I could write books about ILs. Mine are great and we have a great relationship…. now. But it took a while to get there. They tend to be a bit formal in ways that I am not. I still remember the first time we met, when they corrected something I said once or twice with the subtle tint of disapproval. I felt like I had to be on some sort of “best behavior.” They are also used to older family members being in charge or a family matriarch in a way that didn’t really fit our situation. We live far away, so even after we’d been married a few years, it was really hard to feel close because we just hadn’t spent that much time together! But we both valued our relationships with our grandparents and wanted our kids to have that, so we realized that we had to find a way to hammer out the details.

    I would say that it’s good not to sweat the small stuff, but also figure out what your “dealbreakers” are. We had one or two really uncomfortable conversations when my ILs crossed the line for us, and it helped when we clarified. They learned to respect our boundaries and what we wanted as parents, and we figured out where we cared, and what we really didn’t care about and they had leeway (most things). I suspect if the pattern starts being that you stay there more frequently now, you’ll probably develop a new rhythm over time for how visits there work. Sometimes I felt like I was supposed to get dressed, but I just couldn’t, and I used the baby as an excuse to keep things more casual and learned that (a) they didn’t really care, it was just their habit, and (b) they eventually got more casual during our visits too. It was like we all needed time and permission to get past company-manners.

  48. Milo, if I did have to care for a grandchild, I’d just strap her into her car seat in my Lincoln Continental and drive her forever. We wouldn’t get far with traffic and even gas station’s mens’ rooms have those pull down thing baby stations.

  49. When DH was in charge he took DS on a lot of little errands – grocery store, car wash and I described the one time he took him into his office. That got DH out of being feeling stuck at home. Small things became adventures for the kids.
    And as for no TV for infants – forget about it. News, sports was always on.

  50. I’ve learned to just put the kid in the carrier and get on with my day. The only ‘tough’ part of my day is pumping while DS is having a colic episode. He ends up laying across my lap swaddled up on his stomach and crying. I massage the best I can while not bashing his head with pump parts.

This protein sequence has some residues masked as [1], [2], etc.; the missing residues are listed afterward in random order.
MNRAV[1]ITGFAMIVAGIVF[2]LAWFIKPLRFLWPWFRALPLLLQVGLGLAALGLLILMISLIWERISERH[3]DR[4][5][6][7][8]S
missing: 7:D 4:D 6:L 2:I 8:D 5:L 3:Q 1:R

Milo and PTM- DH appreciates the honesty. He’s feeling more confident reading what you two wrote.

    Louise- f that. The TV is only off when we are sleeping or listening to iTunes. And even then I’ve hooked my computer to the tv to get a better speaker system. DH and I have shows we’ve been binge watching.

    My 11p feeding is me, DS, and the Golden Girls.

  51. Rhode, Its’ not a problem. It’s really a redirection of our thinking. I for one very much believe that men are different from women. Men have zero (or almost zero) maternal instincts unless we are advanced like penguins or eagles.

    I certainly have none. Although I have a mind. I have nurtured Junior all along and I am quite proud of him at age 13– he is a typical turd. Along the way, my mind has had to shift frequently from “mommy mode” to “daddy mode” depending. When for example, my son was sick, I was in Mommy Mode. When he climbed book cases, I was in Daddy mode. Toddlers bounce. And learn.

    Certainly your husband can do it! But he may have to trick his mind a little. It’s not that tough if he’s a good guy.

  52. I had some babies that could NOT be set down for a while

    Why not? Obviously you don’t want to leave a baby crying alone for an hour, but there’s nothing wrong with putting the baby in a safe place for 10 minutes wihle you take a shower or just get out of earshot and take a break. This is one of those gender differences – dads are usually much more able to do this than moms are.

  53. Oh, Rhode. And sometimes I switch from “Mommy mode” to “Daddy mode” many times in a single day.